Daily Kos
Political analysis and other daily rants on the state of the nation

Friday | July 11, 2003

The heat is on Tenet

By Steve Gilliard

The West Wing is desperately trying to shift the blame for the Niger fiasco on the CIA.

They might want to reconsider such an act. CIA directors make poor fallguys.

Richard Helms, however, was not about to provide the cover for Watergate that the president expected. He had been told that Nixon planned to replace him immediately after the election, and he feared, as he told me subsequently, that Nixon also planned "to destroy [his] agency." Nixon, it will be recalled, had already excluded Helms from some meetings of the National Security Council. The director of CIA was also well aware that in the reorganization of the Investigative agencies in the narcotics program the White House strategists had twice attempted to detach CIA agents and use them for their own domestic purposes. Krogh had, fact, demanded and received surreptitious funds from the CIA to pursue his war against heroin.

Although Helms denied that he had specific knowledge of Hunt's activities on the special-investigation unit, he could not have been entirely unaware of the extraordinary nature of the relationship between Hunt and the other Plumbers and the White House. In any case, Helms saw that these White House maneuvers-and the demands being put upon his agency-could jeopardize the integrity of the CIA (and diminish its autonomy within the government). When Haldeman and Ehrlichman approached Helms with the president's suggestion that he inform the FBI that a deeper investigation of the Watergate burglary could uncover CIA activities, he pointedly refused, saying that the burglars arrested in Watergate were not involved with the CIA. The White House was thus deprived of its most expedient way of covering up the burglars.

Not only did the CIA refuse to intervene for the president to limit the FBI investigation, but Robert Foster Bennett, president of Robert R. Mullen and Company, which acted as a coordinator for Hunt in a number of his prior activities, began planting stories in the Washington Post which suggested that the Watergate burglary was directly connected to other White House activities. Indeed, Bennett sent a memorandum to his CIA case officer, Martin J. Lukasky-who controlled the covert activities of Mullen and Company-which described how he had established a relationship with Bob Woodward, of the Post, and was seeking to direct the attention of the Post to Charles Colson's activities and away from those of the CIA. In return for these stories, Bennett said that Woodward was protecting the covert activities of Mullen and Company and the CIA, according to a memorandum written to the CIA on July 10, 1972. As Colson saw material appearing in the Post which implied that he was behind Watergate, he began planting detective stories on his own behalf. The "battle of the leaks," as Colson called it, thus began to sink the Nixon administration.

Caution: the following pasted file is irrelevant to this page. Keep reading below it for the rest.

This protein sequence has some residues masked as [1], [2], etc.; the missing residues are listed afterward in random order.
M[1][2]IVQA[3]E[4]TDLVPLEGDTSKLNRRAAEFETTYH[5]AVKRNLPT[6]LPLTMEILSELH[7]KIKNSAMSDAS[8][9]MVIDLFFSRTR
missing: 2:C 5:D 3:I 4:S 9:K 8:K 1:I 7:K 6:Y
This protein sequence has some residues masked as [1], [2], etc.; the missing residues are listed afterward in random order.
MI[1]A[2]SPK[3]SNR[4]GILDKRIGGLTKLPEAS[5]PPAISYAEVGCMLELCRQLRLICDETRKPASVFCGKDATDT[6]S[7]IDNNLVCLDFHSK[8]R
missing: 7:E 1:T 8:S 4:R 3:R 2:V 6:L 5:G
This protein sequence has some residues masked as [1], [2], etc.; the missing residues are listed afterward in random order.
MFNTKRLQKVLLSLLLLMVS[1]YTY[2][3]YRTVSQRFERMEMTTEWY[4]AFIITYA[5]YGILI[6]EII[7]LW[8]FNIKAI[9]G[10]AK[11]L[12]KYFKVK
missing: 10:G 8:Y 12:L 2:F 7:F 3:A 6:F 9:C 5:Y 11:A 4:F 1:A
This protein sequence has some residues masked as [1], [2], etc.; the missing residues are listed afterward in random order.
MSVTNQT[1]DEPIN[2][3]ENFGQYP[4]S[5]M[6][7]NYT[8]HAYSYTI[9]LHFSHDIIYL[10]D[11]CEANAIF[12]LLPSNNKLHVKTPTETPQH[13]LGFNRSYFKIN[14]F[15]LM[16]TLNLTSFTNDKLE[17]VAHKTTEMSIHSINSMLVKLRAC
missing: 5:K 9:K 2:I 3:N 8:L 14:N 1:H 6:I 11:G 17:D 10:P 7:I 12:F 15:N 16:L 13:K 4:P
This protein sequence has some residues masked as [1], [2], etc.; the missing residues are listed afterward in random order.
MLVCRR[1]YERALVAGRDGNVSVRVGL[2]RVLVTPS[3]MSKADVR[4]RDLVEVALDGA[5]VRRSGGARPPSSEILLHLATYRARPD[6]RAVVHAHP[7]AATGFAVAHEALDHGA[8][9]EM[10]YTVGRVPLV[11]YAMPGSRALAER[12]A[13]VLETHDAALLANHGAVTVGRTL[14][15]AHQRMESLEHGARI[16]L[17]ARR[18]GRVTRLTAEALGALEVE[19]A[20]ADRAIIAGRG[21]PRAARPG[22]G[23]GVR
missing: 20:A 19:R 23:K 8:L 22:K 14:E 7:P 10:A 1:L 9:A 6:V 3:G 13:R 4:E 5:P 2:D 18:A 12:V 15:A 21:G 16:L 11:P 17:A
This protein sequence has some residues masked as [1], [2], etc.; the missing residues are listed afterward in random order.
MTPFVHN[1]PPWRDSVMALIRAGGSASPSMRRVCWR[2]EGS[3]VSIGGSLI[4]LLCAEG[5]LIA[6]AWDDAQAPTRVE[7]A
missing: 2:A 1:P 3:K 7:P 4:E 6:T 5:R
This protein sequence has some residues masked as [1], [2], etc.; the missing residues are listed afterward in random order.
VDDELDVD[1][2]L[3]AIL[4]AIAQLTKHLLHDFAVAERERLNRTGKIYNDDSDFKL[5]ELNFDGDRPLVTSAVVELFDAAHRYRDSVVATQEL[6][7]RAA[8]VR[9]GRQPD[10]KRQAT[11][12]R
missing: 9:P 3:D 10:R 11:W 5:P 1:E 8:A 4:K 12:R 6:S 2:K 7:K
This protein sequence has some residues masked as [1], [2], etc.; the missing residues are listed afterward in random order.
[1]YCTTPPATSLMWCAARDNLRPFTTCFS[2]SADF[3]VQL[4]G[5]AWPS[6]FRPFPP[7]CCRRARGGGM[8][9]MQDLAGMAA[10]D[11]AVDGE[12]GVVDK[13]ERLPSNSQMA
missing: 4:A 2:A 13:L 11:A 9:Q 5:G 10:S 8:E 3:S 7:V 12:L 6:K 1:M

Think George Tenet has read about the career of Richard Helms?

Update: Tenet takes blame for statement in SOTU, taking heat off West Wing staff and prompting the question: so if the CIA warned the British off of this statement in 2002, why did he approve it? More importantly, why did the British use the statement.

It's a marvelous game of accepting blame without responsibilty. Tenet says all I said is that it is "factually correct" to say the British say this is true. Which is it and which no one is accusing Bush of not saying. The lie, at least to those not simpleminded, was the original allegation, disproven as a forgery nearly a year before by a senior former diplomat familar with both Iraq and Niger.

Why Tenet decided to take the blame is a mystery, but also, why did he not correct the President when the statement was made? He had every reason to know it was false.

By shifting the blame to the British, which is what this does, it takes the heat off, temporarily from Bush AND the CIA. But people are going to want to know what kind of decisionmaking process took place which allowed Tenet to permit such a dubious statement to go forward.

Maybe he's protecting the staff Cheney was pressuring over this, because it just doesn't make sense otherwise. He had to know the Agency thought the statement was false or dubious at best. Letting it go forward should cost him his job.

Posted July 11, 2003 02:43 PM


Bush Administration
Business and Economy
Foreign Policy

© 2002. Steal all you want.
(For non-commercial use, that is.)